Some Ruby on Rails side-project hacking I’ve been doing led me to need to generate shortened URLs. The ShortURL gem is fine if you want to use TinyURL, Snurl, or some other external service to generate and manage your URLs, but in my case, I need to host the URLs so I can track usage statistics and redirect to a URL determined at request-time.
I wanted to avoid generating curse words, or any words for that matter, so I opted not to use vowels rather than try and figure out something more clever. I also had no requirement to obfuscate the sequential nature of the generated value. The result essentially converts a number to a base 54 string suitable for use as a URL parameter.
URL_CHARS = ('0'..'9').to_a + %w(b c d f g h j k l m n p q r s t v w x y z) + %w(B C D F G H J K L M N P Q R S T V W X Y Z - _)
URL_BASE = URL_CHARS.size
def generateUrl idNumber
localCount = idNumber
result = ”;
while localCount != 0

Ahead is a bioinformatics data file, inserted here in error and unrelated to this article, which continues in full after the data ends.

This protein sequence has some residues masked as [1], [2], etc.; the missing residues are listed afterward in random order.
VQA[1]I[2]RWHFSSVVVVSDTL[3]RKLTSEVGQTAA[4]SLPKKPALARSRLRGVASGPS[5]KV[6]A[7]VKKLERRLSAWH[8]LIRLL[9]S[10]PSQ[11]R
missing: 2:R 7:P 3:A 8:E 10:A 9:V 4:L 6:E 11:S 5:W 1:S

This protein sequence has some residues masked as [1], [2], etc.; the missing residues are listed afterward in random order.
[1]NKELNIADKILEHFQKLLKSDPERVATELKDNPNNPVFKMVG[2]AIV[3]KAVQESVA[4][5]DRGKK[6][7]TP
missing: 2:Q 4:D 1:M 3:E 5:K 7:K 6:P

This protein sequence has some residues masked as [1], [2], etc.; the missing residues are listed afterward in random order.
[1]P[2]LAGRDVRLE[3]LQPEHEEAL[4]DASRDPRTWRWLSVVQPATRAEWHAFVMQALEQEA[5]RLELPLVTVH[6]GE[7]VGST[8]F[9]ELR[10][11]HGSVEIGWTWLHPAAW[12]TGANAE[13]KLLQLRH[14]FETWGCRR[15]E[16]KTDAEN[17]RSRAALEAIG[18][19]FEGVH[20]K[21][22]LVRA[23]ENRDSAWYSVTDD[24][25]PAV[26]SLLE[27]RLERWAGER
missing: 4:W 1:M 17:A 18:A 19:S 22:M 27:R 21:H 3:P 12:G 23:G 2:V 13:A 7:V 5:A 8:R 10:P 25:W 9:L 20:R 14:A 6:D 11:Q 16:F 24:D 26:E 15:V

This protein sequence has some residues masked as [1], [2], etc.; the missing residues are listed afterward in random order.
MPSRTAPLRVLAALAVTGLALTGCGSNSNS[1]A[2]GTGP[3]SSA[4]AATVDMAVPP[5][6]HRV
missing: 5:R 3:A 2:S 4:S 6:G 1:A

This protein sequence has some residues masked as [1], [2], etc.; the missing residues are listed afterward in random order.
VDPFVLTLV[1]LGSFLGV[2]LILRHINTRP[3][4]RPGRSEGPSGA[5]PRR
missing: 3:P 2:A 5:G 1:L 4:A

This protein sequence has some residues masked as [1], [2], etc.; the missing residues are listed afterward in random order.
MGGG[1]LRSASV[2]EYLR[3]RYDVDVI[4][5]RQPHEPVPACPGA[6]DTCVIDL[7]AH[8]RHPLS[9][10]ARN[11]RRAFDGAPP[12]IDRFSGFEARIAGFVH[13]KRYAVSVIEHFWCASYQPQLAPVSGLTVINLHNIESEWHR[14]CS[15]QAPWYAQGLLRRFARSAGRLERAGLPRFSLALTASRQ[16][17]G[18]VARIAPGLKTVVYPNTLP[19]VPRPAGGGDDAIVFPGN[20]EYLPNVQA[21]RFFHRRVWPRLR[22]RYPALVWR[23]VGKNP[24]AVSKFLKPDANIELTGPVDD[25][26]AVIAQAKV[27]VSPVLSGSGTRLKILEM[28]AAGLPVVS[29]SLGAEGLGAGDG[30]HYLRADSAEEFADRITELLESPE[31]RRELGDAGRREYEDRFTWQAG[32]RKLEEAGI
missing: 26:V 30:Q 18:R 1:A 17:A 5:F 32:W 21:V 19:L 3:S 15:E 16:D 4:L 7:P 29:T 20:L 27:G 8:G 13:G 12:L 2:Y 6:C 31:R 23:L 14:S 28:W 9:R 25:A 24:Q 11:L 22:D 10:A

rem = localCount % URL_BASE
localCount = (localCount – rem) / URL_BASE
result = URL_CHARS[rem] + result
My usage will be to convert the numeric primary key of my model objects to this hash, so that Person #1174229 could be referenced as the short url http://app.com/p?i=7sH_
Obviously, the straightforward business of inserting this value into your table, performing lookups on it, etc is omitted and should be fairly straightforward to a seasoned developer. The function can fit almost a half-billion values into 5 characters, and doesn’t experience the stack overflow issues of some recursive implementations I found, so I think it’s pretty useful. (7 characters give you 1.3 trillion possibilities… nice!)
I can see a pretty cool plugin being built to solve this problem… maybe I’ll get around to writing short_url_fu one of these days.